The other objects and features of this invention will become understood from the following description with reference to the accompanying drawings.

BRIEF DESCRIPTION OF THE DRAWINGS

FIG. 1 is a plan view illustrating the essential part of the first embodiment of a valve timing control system.

FIG. 2 is a view taken in the direction of the arrow A of FIG. 1.

FIG. 3 is a longitudinal cross-sectional view illustrating an intake valve timing control (VTC) device of the first embodiment.

FIG. 4 is a perspective disassembled view illustrating major component parts constructing the VTC device of the first embodiment.

FIG. 5 is a lateral cross section taken along the line B-B of FIG. 3.

FIG. 6 is a lateral cross section taken along the line C-C of FIG. 3.

FIG. 7 is a lateral cross section taken along the line D-D of FIG. 3.

FIG. 8 is a longitudinal cross-sectional view illustrating an exhaust VTC device of the first embodiment.

FIG. 9 is a lateral cross section taken along the line E-E of FIG. 8.

FIG. 10 is a lateral cross section taken along the line F-F of FIG. 8.

FIG. 11 is a characteristic diagram illustrating the difference between a friction of the intake VTC device and a friction of the exhaust VTC device in the first embodiment.

FIG. 12 is a plan view illustrating the essential part of the second embodiment of a valve timing control system.

FIG. 13 is a characteristic diagram, illustrating the difference between a cogging torque of an electric motor of the intake VTC device and a cogging torque of an electric motor of the exhaust VTC device in the third embodiment.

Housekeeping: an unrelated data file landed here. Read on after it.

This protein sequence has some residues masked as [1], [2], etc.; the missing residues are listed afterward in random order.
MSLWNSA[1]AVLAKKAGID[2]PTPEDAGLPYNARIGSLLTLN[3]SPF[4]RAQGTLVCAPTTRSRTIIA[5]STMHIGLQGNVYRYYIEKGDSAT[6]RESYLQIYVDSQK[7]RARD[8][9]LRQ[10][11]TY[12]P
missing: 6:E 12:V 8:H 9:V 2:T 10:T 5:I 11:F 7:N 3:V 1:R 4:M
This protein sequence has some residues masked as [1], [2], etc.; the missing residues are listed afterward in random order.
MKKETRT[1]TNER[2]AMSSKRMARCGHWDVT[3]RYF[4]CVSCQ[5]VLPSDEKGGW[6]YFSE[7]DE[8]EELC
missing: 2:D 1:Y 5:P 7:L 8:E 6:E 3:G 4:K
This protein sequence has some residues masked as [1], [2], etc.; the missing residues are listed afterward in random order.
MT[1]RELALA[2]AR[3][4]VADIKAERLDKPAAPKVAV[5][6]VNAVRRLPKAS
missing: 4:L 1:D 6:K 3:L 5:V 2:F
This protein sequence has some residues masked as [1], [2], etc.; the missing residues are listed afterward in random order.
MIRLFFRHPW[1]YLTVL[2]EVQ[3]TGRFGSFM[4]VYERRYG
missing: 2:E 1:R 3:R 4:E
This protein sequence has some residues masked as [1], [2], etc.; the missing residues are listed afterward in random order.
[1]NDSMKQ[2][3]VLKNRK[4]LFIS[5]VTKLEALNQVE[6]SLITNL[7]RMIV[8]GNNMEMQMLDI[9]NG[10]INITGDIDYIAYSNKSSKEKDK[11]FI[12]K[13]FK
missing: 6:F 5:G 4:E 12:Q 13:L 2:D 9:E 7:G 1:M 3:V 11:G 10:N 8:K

DESCRIPTION OF THE PREFERRED EMBODIMENTS

First Embodiment

Referring now to the drawings, particularly to FIGS. 1-2, the valve timing control system of the first embodiment includes an intake camshaft 02 rotatably supported on a cylinder head 01 through camshaft-journal bearing members 06 fixedly connected onto the upper deck of cylinder head 01, an exhaust camshaft 03 rotatably supported on the cylinder head 01 through the camshaft-journal bearing members 06 and arranged parallel to the intake camshaft 02, an electric-motor-driven intake valve timing control device (hereinafter referred to as “intake VTC”) 04 installed on the front end of intake camshaft 02, and an electric-motor-driven exhaust valve timing control device (hereinafter referred to as “exhaust VTC”) 05 installed on the front end of exhaust camshaft 03.

Each of camshaft-journal bearing members 06 is made from aluminum alloy. The front-end camshaft-journal bearing member 06 is formed integral with a chain cover 07 configured to partially cover both the intake VTC 04 and the exhaust VTC 05. A cover member 3 is bolted to a part of the chain cover 07 on the side of intake VTC 04 for hermetically covering the front end of intake VTC 04.

[Intake VTC]

As shown in FIGS. 3-4, the above-mentioned intake VTC 04 is comprised of a sprocket 1 (serving as a driving rotary member) that rotates in synchronism with rotation of an engine crankshaft, and a phase change mechanism (a phase converter) 2 (see FIG. 3) installed between the sprocket 1 and the intake camshaft 02 for changing a relative angular phase between the sprocket 1 and the intake camshaft 02 depending on an engine operating condition.

Sprocket 1 is comprised of an annular sprocket body 1a, a timing gear 1b formed integral with the outer periphery of sprocket body 1a, and an internal-tooth structural member 19. Sprocket body 1a is made from iron-based metal material, and formed with a stepped inner peripheral portion and formed integral with the timing gear 1b. Timing gear 1b receives torque from the crankshaft through a timing chain (not shown) wound on both a sprocket on the crankshaft and the sprocket 1 on the intake camshaft. Internal-tooth structural member 19 is formed integral with the front end of sprocket body 1a.